Signed,
Jim

I admit it, I’m a little tipsy right now, but that doesn’t mean I can’t do my job. It just means I can’t do my job well. Maybe it’s because I’m wasted, but I don’t get the granola thing. And, where exactly am I wrong on the subject of marriage? I‘m sure that I’m wrong about a lot of things, but you don’t really shed any light on what those things are. I agree that too many ill-prepared fools get married. I agree that true love is an act, not an emotion. Oh wait, no I don’t. Shit, I never really thought about it.

To be honest, my first thought is, yuck. Your mature kind of love sounds more, um, mature. But, it sounds like high school-guidance-counselor-love (not that there is anything wrong with high school guidance counselors). I guess that I want love to be an emotion. At the same time, I can see how it makes sense to want a relationship founded on reason, rather than emotion. I guess. I just have trouble imagining rational sex. Is it as good as emotional sex?

And there’s the rub, right. What drives those ill-prepared fools into the arms of romantic love? Sex. Or money. People who get married for money are incomprehensible to me, so I will not even address them (except to say that they must have experienced a time in their lives when they felt tremendously insecure). Okay, money doesn’t really play into romantic love (I’m pretty drunk right now). That just proves my point about sex, right? Sure.

But do people say to themselves, “oh, I think I’ll marry so-and-so because they light my figurative fire.” No, it’s one of those unconscious things. But you probably aren’t ever driven by unconscious motivations to be with someone you probably shouldn’t. Still, the rest of us are often drawn to someone for reasons that are not entirely rational. In fact, it may be the very primitive nature of our feelings that drives us to do something as inconceivable as share our lives with someone else.

You suggest that self-actualization is somehow part of that North American feeling of “super-specialness”. I disagree. When I spoke about “super-special people”, I was referring to those individuals who feel like any assault on them is an assault on the very soul of truth and justice. For this reason, the super-specials cannot endure any infidelity in their marriages. I don’t remember why I am talking about this, but there must be a point.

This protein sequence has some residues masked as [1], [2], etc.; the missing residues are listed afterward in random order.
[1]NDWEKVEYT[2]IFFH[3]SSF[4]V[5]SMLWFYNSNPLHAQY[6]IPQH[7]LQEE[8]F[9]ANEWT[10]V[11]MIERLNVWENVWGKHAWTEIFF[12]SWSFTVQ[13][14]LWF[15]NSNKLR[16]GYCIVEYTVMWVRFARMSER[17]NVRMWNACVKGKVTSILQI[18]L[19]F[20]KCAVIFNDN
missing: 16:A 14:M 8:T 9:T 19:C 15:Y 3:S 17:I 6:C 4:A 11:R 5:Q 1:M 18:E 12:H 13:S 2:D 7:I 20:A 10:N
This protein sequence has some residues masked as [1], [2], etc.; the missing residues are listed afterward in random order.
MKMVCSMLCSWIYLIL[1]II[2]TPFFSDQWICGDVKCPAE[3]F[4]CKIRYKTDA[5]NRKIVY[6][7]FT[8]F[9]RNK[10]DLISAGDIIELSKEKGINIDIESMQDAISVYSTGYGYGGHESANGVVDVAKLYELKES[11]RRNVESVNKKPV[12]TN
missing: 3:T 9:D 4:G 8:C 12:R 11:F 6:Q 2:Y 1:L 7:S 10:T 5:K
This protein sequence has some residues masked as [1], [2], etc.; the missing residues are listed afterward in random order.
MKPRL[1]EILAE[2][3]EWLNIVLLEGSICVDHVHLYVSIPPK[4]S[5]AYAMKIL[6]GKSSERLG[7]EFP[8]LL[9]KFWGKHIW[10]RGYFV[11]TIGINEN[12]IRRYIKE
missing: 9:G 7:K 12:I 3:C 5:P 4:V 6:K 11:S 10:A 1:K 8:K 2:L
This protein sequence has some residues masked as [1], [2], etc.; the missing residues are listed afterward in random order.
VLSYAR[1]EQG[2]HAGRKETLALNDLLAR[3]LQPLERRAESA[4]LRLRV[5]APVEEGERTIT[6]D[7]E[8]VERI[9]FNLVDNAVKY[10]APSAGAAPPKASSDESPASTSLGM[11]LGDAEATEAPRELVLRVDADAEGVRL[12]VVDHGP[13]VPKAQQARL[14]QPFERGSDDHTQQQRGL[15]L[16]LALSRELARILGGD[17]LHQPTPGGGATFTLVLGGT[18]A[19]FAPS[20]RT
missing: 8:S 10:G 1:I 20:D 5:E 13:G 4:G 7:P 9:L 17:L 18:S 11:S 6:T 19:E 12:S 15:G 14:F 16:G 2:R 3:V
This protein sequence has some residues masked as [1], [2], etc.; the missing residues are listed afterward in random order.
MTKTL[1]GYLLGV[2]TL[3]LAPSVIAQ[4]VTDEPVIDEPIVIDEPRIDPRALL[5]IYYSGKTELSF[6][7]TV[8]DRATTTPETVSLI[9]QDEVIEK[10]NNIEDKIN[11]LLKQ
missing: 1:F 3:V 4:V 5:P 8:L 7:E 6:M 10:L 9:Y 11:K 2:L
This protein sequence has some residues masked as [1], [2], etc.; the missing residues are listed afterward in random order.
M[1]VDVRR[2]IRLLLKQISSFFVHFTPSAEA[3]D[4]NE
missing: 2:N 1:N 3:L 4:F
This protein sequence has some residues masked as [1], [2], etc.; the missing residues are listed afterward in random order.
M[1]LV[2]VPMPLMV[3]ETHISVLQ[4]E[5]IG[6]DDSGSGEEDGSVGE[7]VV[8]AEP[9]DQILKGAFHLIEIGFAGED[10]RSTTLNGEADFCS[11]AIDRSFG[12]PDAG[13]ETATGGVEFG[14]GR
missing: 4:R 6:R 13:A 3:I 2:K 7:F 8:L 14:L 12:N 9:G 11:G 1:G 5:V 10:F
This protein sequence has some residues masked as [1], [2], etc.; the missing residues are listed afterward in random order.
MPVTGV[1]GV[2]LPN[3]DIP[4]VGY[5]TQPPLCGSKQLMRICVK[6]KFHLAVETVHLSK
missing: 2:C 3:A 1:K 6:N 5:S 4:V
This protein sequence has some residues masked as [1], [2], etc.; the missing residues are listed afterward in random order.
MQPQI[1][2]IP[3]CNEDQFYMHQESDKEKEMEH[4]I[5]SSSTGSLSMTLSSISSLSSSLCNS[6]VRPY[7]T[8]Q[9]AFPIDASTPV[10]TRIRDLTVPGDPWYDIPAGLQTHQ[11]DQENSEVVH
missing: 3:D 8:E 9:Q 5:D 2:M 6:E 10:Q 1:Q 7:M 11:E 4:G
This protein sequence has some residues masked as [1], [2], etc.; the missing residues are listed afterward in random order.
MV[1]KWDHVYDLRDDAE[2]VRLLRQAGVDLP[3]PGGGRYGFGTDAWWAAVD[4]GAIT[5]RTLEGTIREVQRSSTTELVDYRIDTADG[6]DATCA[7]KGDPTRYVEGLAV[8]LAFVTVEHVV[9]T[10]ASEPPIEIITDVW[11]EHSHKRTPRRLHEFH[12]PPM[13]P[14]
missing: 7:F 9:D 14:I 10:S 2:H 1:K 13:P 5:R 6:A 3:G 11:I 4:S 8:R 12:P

Oh yeah. Self-actualization is identical with the idea that we are all equally special and worthy of forgiveness. If I am right, then self-actualization would serve the purposes of romantic love by creating a more tolerant atmosphere in which love could grow. Sorry, that was so hokey. If you are right, and the pursuit of self-actualization completely negates the possibility of romantic love, then we should all do our utmost to avoid romantic love, because it would suck to give up self-actualization. I hope that you are wrong. Because I want to be self-actualized, but I don’t want to be a sixty-year old bachelor who brings pictures of my dog to family reunions (not that my dog isn’t totally cool).

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Sexy Ugly

Dear Steve,
Why is it the men you’re least attracted to are the best in bed? (I had a male friend tell me once he only dated ugly women because beautiful women were lame in bed.)
-Andrea

I hope you’re not too disappointed, but this is the first time I’ve heard that theory. I can only speak from my own experience, and I have not found your theory to be true. That being said, I’ll attempt to explain your experience.

Possibility #1-
Unattractive people try harder. It’s always nice to be appreciated, and, perhaps, unattractive people are more appreciative. Conversely, it might be the case that beautiful people don’t try as hard. I can easily believe this. I have been with some gorgeous women who consider it a tremendous honor just to let you see them naked. That can be a bummer. Still, the best lover I ever had was an astro-babe. Which brings me to…

Possibility #2-
Maybe your friend is wrong. Maybe unattractive men make better lovers, but not necessarily unattractive women. Most men are so damn superficial that how a woman looks is still a big part of their whole sexual experience. Moreover, effort is more essential to a high quality male performance. Most guys I’ve talked to agree that they don’t require a great deal of effort from their partners in order to have a really great time (though it’s always nice). On the other hand, the women I talked to agreed that a little extra effort is always nice. I don’t know what it’s like to be a great looking guy, but I know that I’m lazy. If I thought I could get away with less effort because I was good looking, I’d probably do it.

Possibility #3-
I find it a little spooky that your friend only has sex with ugly women. I’m also a little uncomfortable with the term “ugly women”. Nonetheless, maybe your friend has better experiences with unattractive women because he feels less threatened by them. Maybe it gives him a feeling of control or power. It might be that he is better able to maintain emotional distance from a woman if he is not attracted to her. Any way you slice it, it kind of freaks me out.